And of course Kushana is the best.

Ernie Muppari
Aug 4, 2012

Keep this up G'Bert, and soon you won't have a pigeon to protect!


Pretty much the only way the Guardian (or indeed, most of the details of the world purification plan) makes sense is if you don't take the marketing spiel at face value. Its habit of carefully releasing only select bits of scientific information to people, knowingly supporting expansionist military powers, the fact that it was clearly designed to make it easy for future people to revere as something mystical. I've always felt that by the end of the story it's pretty clear that the people who made the forest only really regarded those who survived the Fire as tools at best, and a threat to their plans at worst.

Ernie Muppari fucked around with this message at 10:22 on Feb 9, 2015

Prince Reggie K
Feb 12, 2007

I've been denied all the best Ultra-Sex.

Nausicaa gif dump! Thanks people I downloaded these from.




Kassad
Nov 11, 2005

It's about time.


Ernie Muppari posted:

Pretty much the only way the Guardian (or indeed, most of the details of the world purification plan) makes sense is if you don't take the marketing spiel at face value. Its habit of carefully releasing only select bits of scientific information to people, knowingly supporting expansionist military powers, the fact that it was clearly designed to make it easy for future people to revere as something mystical. I've always felt that by the end of the story it's pretty clear that the people who made the forest only really regarded those who survived the Fire as tools at best, and a threat to their plans at worst.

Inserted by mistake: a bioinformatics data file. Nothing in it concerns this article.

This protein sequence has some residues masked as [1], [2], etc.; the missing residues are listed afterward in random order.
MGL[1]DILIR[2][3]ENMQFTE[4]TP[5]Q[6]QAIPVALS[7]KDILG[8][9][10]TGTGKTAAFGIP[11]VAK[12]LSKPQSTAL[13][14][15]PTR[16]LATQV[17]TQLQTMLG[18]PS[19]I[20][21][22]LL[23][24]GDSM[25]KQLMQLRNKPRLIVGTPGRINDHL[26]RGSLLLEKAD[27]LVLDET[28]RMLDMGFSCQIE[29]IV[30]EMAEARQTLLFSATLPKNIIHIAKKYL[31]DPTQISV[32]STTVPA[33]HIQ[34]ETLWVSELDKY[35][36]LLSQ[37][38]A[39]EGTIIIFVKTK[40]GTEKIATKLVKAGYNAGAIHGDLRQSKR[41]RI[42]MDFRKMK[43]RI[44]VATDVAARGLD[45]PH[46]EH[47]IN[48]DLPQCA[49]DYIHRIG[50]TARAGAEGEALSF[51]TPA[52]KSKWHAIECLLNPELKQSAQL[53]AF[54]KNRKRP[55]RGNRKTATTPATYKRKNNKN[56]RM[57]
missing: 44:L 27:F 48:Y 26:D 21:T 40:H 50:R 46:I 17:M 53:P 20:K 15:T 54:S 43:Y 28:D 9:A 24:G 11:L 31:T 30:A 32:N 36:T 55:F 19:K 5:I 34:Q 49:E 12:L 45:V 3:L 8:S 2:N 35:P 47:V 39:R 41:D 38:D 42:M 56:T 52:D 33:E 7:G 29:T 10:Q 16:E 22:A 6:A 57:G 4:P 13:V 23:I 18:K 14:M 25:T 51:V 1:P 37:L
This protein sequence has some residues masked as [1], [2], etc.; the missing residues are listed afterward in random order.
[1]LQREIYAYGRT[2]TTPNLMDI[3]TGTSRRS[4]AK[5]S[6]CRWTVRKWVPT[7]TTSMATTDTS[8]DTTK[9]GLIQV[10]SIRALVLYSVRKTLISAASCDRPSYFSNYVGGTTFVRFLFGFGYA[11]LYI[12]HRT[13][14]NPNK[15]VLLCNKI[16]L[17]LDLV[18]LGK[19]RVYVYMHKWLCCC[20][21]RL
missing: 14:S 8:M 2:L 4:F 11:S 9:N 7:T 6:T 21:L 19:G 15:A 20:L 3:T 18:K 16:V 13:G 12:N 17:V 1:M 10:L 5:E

It's also worth remembering that this comes right after the technology from the crypt made most of the Dorok lands (so what, a third/half of the known world?) uninhabitable and killed god knows how many people. And that's as the result of a war that started because the Torumekians were after what's in the crypt, as well. So the claim that their technology is ultimately a force for good rings hollow in the face of the atrocities that it engenders simply by existing. It really seems that people can't be trusted to have it and not gently caress everything up, and that the master of the crypt either can't predict events as well as it claims or that it just plain doesn't give a poo poo as long as the plan isn't seriously disturbed because the end justifies the means.

Ernie Muppari
Aug 4, 2012

Keep this up G'Bert, and soon you won't have a pigeon to protect!


Kassad posted:

It's also worth remembering that this comes right after the technology from the crypt made most of the Dorok lands (so what, a third/half of the known world?) uninhabitable and killed god knows how many people. And that's as the result of a war that started because the Torumekians were after what's in the crypt, as well. So the claim that their technology is ultimately a force for good rings hollow in the face of the atrocities that it engenders simply by existing. It really seems that people can't be trusted to have it and not gently caress everything up, and that the master of the crypt either can't predict events as well as it claims or that it just plain doesn't give a poo poo as long as the plan isn't seriously disturbed because the end justifies the means.